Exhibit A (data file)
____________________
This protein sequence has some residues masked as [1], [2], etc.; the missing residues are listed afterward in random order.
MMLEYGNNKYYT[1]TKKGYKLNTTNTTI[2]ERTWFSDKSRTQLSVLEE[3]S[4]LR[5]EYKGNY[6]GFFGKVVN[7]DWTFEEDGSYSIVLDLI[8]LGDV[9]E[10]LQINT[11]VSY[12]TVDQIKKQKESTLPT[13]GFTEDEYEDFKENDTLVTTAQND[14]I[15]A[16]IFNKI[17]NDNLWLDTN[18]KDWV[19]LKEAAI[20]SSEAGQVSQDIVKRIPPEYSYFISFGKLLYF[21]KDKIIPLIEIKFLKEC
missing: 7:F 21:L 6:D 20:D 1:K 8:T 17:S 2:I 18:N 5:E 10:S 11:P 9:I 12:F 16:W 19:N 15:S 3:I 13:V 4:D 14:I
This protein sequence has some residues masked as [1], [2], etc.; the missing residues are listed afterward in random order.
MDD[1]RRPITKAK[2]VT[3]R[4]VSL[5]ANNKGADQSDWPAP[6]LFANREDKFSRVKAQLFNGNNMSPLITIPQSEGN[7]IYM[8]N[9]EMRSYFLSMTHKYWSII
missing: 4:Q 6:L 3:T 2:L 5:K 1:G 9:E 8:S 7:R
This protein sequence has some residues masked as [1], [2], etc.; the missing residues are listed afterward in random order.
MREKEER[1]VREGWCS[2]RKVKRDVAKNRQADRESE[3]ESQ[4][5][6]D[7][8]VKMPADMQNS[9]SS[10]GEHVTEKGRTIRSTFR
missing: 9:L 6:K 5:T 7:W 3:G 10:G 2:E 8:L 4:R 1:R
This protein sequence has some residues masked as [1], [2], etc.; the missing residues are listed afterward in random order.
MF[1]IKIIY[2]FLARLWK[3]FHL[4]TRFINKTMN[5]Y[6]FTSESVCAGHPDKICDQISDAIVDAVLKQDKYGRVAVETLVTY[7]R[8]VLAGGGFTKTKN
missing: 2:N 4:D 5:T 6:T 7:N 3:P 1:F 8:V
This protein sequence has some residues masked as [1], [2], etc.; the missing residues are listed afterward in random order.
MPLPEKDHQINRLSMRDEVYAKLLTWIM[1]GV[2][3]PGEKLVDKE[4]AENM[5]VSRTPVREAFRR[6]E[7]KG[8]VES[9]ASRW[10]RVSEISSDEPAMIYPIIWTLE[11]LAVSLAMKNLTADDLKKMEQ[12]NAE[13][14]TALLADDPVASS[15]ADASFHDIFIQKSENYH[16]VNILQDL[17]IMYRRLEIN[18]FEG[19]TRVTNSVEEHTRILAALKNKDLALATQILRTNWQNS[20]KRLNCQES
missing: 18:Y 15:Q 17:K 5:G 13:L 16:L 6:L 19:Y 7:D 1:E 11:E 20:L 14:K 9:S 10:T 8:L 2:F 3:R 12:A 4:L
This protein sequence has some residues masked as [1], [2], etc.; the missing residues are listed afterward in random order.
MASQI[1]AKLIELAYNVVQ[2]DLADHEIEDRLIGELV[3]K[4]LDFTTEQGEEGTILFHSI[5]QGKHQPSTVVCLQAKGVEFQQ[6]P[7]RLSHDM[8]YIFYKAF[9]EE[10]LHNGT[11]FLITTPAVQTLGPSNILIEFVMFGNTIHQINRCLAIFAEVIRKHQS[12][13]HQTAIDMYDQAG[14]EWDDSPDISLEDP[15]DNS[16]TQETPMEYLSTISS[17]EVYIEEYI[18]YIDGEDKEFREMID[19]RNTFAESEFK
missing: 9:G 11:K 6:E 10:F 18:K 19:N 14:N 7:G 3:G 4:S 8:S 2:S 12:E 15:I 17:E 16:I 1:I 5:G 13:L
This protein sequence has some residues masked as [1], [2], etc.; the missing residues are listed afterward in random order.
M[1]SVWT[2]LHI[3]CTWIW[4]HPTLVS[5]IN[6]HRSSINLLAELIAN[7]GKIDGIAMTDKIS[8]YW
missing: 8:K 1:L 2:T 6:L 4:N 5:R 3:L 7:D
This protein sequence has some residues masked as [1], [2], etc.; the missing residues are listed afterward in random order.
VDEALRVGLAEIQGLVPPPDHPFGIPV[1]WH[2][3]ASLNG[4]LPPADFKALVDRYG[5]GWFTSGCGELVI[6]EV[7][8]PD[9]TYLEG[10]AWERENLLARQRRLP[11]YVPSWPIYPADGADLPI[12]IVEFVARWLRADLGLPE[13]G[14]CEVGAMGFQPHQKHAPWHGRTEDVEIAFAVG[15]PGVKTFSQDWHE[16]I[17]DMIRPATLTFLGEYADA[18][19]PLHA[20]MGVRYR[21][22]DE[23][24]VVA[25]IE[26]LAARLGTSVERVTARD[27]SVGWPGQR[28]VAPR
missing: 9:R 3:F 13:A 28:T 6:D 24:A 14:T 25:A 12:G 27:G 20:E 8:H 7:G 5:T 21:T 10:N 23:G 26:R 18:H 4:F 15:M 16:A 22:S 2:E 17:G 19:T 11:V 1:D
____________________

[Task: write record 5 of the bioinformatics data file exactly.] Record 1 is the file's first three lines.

This protein sequence has some residues masked as [1], [2], etc.; the missing residues are listed afterward in random order.
MPLPEKDHQINRLSMRDEVYAKLLTWIM[1]GV[2][3]PGEKLVDKE[4]AENM[5]VSRTPVREAFRR[6]E[7]KG[8]VES[9]ASRW[10]RVSEISSDEPAMIYPIIWTLE[11]LAVSLAMKNLTADDLKKMEQ[12]NAE[13][14]TALLADDPVASS[15]ADASFHDIFIQKSENYH[16]VNILQDL[17]IMYRRLEIN[18]FEG[19]TRVTNSVEEHTRILAALKNKDLALATQILRTNWQNS[20]KRLNCQES
missing: 18:Y 15:Q 17:K 5:G 13:L 16:L 6:L 19:Y 7:D 1:E 11:E 20:L 14:K 9:S 10:T 8:L 2:F 3:R 12:A 4:L